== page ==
#SIBA10, Daytona Beach FL

Wednesday, September 29, 2010 | Category: Travel Stories, Travel Writing

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All Southerners are required to have a layover in Atlanta on their way to     either Heaven or Hell. — Conventional wisdom at SIBA

We just got back from SIBA — the Southern Independent Booksellers Alliance trade show, held in Daytona Beach, FL this year. It was a great show. Great  Little Books, LLC had a nice presence there and we met tons of terrific people. The bad joke is that two days later, people are still trickling back to their homes and home book stores . . . all having to go through Atlanta during a night or two of bad weather. It took us more than nine hours to fly from Daytona to Richmond (VA) and, although we had a good time, we could have been somewhere a lot more interesting than Florida and not taken as long to get home!

I’d been through Daytona Beach years ago on a family vacation. My parents had a soft spot for the town, since they lived there right after my dad got out of the Navy in 1945; he finished his tour in Daytona. Mom waxed poetic about being able to drive the car on the beach. And looking back, she always laughed at how often they had to eat lobster, since lobsters were still considered something of a junk fish at that time and they were not living high on the hog on Dad’s service salary. Too bad; pass the lemon and butter, please.

Me at the booth

Anyway, here I was, with Tim and three boxes of books, eager to set up our exhibit booth and get on to the business of attending some workshops on Friday and then talk to booksellers on Saturday and Sunday. Daytona Beach is a quiet town in September. Our cab driver said that the economy was being hit hard: real estate market, job market — everything. And with the exception of a few race weeks (when the population of the town doubles, to 400,000) and the annual Spring Break chaos, the city did not seem to be doing very well. And in September, the tourist level was way down and the only business usually came from a few conventions. This week, that would be SIBA.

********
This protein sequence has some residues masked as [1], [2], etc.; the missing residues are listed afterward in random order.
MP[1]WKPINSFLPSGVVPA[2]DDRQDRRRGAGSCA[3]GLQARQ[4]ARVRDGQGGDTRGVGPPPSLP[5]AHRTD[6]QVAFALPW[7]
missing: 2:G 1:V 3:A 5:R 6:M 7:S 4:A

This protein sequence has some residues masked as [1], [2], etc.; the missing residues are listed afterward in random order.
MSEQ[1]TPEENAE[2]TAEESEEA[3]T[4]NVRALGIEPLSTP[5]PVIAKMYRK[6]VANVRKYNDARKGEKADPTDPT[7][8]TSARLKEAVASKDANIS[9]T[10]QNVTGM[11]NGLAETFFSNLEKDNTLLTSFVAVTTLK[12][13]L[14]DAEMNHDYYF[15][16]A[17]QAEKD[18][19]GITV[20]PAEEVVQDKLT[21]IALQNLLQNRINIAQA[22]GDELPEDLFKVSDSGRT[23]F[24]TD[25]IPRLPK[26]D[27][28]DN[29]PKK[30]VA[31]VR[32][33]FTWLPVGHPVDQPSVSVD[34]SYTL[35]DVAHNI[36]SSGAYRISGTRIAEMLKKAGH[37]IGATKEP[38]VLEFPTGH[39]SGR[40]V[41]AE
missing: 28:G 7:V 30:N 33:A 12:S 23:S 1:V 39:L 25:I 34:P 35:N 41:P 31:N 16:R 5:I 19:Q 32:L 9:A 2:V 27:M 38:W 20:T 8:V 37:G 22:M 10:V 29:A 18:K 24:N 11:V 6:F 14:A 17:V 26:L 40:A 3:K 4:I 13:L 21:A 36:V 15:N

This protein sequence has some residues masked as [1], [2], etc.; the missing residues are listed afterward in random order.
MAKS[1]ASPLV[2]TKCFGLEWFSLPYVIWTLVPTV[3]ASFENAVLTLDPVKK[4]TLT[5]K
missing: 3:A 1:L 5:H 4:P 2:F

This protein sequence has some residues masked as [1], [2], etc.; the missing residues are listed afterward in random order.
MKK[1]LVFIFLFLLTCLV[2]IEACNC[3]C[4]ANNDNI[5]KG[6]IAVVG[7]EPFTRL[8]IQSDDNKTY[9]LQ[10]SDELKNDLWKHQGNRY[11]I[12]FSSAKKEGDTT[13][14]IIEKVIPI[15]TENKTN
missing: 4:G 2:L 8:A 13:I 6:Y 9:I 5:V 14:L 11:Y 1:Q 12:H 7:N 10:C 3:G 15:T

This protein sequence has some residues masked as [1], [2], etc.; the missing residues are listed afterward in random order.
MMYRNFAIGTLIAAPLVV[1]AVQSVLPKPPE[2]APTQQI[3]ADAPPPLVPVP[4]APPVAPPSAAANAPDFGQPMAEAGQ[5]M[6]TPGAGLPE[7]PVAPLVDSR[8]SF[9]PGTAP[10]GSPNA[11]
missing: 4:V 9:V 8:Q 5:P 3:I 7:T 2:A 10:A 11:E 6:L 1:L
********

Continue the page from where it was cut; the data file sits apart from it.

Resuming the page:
We checked into our hotel, the Plaza Resort & Spa, on North Atlantic Avenue, unpacked and

Memories

immediately went out on the beach to discover where we were and where we could find lunch. The wind was howling, there was intermittent rain and it was hot. Felt like Bermuda. But this was not Bermuda. Bermuda would not have the amazing Sling Shot ride or a huge Ferris Wheel planted near one of its beaches. Nor would it have the bevy of amusement rides or a tacky-but-popular thatched tiki bar that was actually called The Tiki Bar. We found a place called the Ocean Deck and went in. Good views of the water (some people swimming in the ocean, despite the pretty fair-sized jellyfish) and a typical beach menu. We had lunch and talked to a friendly and knowledgeable time-share person named Nicole who happened to be sitting at the next table. It’s amazing what you can learn when you open up to people. My fish and chips were good and Tim’s grilled ahi tuna over greens was very good. We hope Nicole passed her SCUBA test!

A classic!

On the way back to the hotel, we strolled along North Ocean Avenue and ran into a most amazing place: Stamie’s Smart Beach Wear. What was the attraction? How about a 19-foot-long Jantzen diving girl sign over the door? Created out of fiberglass, this diving girl is one of six made in 1959 and it has been the trademark of Stamie’s since 1965. Jantzen — the iconic brand worn by every major star of the silver screen, including Esther Williams, Elizabeth Taylor, Ginger Rogers and Marilyn Monroe — turned 100 this year and long ago lived up to its slogan, “The suit that changed bathing to swimming.” It was a real pleasure to talk to the daughter of the original owners of Stamie’s, a Jantzen Swimwear destination in Daytona for more than 50 years. While we were there, her mother called to check on sales — she’s 96 years old. That’s what I call dedication. Stamie’s is a real treasure, and if you get to Daytona, do not miss it!